By David A. Fahrenthold
Washington Post Staff Writer
Wednesday, July 15, 2009
Chuck Anderson is in Washington today to save the thing that bit off his arm.
It happened in June 2000, when he was swimming in the Gulf of Mexico off Alabama. A seven-foot bull shark came up from underneath, knocking him out of the water. It snapped off four of Anderson's fingers, chomped at his belly, then ripped away his right arm below the elbow.
The attack almost killed Anderson, 54. It also turned him into an advocate for one of the most fearsome fish in the sea.
"They're vicious, and they're mean," Anderson said. "But, you know, I don't have any right to be angry at the shark."
Anderson is in town for what could be the largest gathering of American shark-attack survivors to date -- and certainly one of the oddest lobbying blitzes ever on Capitol Hill. At least nine survivors plan to press the Senate to put new restrictions on fishing for sharks, some species of which are in deep decline. Thirty-two percent of the sharks and rays that live in the open ocean were classified as "threatened" this year by the International Union for the Conservation of Nature. Scientists fear that ocean ecosystems could be knocked out of whack by the loss of their "apex" predators.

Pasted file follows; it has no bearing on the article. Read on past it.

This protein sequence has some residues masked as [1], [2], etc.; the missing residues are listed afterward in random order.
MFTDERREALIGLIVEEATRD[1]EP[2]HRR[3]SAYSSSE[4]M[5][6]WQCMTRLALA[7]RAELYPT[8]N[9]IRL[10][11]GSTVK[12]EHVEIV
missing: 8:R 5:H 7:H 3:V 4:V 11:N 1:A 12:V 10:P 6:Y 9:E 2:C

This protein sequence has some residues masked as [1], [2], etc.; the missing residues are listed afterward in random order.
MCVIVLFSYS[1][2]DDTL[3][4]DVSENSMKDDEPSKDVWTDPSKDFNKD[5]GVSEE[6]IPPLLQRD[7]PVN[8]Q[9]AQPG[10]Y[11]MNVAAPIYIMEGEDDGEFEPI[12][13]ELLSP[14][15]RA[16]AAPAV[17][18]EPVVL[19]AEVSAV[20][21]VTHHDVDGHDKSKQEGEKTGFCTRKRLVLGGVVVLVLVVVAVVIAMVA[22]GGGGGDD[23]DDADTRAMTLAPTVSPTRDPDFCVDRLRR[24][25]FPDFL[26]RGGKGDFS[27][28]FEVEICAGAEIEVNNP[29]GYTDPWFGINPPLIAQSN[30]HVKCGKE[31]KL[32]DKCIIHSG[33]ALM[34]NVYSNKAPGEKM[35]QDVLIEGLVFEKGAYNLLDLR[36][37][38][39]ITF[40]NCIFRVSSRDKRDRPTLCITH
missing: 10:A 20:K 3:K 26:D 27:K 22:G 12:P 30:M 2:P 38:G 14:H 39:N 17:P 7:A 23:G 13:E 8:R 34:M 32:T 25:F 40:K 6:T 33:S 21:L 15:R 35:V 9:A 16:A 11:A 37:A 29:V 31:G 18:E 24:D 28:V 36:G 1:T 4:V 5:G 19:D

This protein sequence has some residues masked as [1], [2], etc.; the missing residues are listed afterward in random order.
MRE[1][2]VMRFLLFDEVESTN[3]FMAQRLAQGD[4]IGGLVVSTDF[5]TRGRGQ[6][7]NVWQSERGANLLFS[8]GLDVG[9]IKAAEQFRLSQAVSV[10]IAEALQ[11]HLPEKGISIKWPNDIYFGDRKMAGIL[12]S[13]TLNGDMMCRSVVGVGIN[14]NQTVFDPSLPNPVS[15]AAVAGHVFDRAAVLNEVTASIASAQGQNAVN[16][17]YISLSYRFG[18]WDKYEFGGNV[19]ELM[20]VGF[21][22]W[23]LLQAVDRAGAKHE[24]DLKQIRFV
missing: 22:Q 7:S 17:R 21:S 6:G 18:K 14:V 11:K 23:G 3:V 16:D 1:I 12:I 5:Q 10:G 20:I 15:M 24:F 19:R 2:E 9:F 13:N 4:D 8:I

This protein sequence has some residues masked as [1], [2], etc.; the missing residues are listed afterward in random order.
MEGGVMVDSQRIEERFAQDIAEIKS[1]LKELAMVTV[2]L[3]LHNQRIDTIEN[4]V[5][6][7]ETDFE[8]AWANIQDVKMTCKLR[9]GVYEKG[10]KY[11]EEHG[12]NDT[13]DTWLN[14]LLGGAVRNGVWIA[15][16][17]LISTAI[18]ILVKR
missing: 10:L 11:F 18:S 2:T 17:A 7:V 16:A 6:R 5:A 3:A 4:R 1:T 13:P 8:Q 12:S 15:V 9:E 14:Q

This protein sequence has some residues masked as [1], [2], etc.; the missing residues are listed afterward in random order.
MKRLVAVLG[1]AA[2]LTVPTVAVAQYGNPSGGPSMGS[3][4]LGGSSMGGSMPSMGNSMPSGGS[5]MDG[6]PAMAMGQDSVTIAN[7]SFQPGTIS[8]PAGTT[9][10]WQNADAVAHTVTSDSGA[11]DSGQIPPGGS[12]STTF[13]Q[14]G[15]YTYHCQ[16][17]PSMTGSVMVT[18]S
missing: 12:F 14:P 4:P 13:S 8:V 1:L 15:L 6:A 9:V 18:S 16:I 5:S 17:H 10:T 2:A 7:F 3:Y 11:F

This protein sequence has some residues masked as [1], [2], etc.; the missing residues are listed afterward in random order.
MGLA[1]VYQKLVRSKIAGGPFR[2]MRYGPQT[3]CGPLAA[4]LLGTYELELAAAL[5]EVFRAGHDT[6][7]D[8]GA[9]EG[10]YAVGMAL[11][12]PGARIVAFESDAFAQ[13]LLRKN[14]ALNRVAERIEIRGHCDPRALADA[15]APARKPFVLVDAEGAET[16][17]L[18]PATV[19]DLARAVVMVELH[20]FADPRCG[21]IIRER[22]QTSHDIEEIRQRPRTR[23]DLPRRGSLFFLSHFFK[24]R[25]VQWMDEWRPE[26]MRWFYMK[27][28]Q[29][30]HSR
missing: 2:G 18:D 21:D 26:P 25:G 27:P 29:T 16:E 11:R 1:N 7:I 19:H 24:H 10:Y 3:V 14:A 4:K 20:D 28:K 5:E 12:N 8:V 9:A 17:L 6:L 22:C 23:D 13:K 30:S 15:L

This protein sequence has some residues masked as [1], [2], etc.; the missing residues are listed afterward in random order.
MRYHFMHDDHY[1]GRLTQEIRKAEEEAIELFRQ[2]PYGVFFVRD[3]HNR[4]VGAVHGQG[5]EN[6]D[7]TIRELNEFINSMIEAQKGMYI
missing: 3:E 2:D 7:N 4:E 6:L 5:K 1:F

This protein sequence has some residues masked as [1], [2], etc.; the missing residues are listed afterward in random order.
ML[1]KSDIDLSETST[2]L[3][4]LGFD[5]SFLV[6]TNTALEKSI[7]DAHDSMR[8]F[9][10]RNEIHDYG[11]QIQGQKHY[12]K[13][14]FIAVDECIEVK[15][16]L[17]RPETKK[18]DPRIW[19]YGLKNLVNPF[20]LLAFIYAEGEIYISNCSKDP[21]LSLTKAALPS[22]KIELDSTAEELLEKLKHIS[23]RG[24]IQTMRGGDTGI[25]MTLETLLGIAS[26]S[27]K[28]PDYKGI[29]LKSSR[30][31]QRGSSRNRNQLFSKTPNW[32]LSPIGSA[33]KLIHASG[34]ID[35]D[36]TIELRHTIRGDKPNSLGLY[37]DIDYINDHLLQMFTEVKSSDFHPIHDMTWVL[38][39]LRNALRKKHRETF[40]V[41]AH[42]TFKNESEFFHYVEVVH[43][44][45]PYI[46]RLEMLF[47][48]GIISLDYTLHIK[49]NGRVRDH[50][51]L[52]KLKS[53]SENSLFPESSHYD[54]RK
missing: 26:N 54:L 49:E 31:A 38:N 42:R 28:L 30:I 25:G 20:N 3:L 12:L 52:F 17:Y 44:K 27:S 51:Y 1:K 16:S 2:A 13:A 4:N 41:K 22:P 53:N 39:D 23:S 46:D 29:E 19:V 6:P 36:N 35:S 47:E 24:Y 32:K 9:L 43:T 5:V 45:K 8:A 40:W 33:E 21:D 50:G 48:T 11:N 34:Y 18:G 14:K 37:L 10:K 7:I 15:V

The nine shark survivors offer a wildly counterintuitive story. For them, the terrifying seconds they spent as prey have created a forgiving, even admiring, bond with the ocean's great hunters.
The tiny group was organized by a survivor who works for the nonprofit Pew Environment Group. She began calling others like her to see whether they might offer their unique perspective and lobby for protections. Some balked but several signed on, and Pew agreed to fund their outreach.
"We'll finally be heard," said Al Brenneka, 52, who lost his right arm to a seven-foot lemon shark in 1976. "Who should speak up for the sharks, better than the people that the sharks have spoken to themselves?"
Shark bites are rare in the United States: Since 2000, there have been an average of 43 per year and a handful of fatalities. At last count, the Florida-based International Shark Attack File calculated the odds of an attack as 1 in every 11.5 million beach visits.
At the same time, sharks have been devastated by our desire to eat them -- in soup. The trade in fins for shark-fin soup, a delicacy in Asia, has been blamed for heavy fishing of many species. Others are slaughtered for the rest of their meat or killed accidentally by fishermen setting out nets or hooks for tuna and marlin.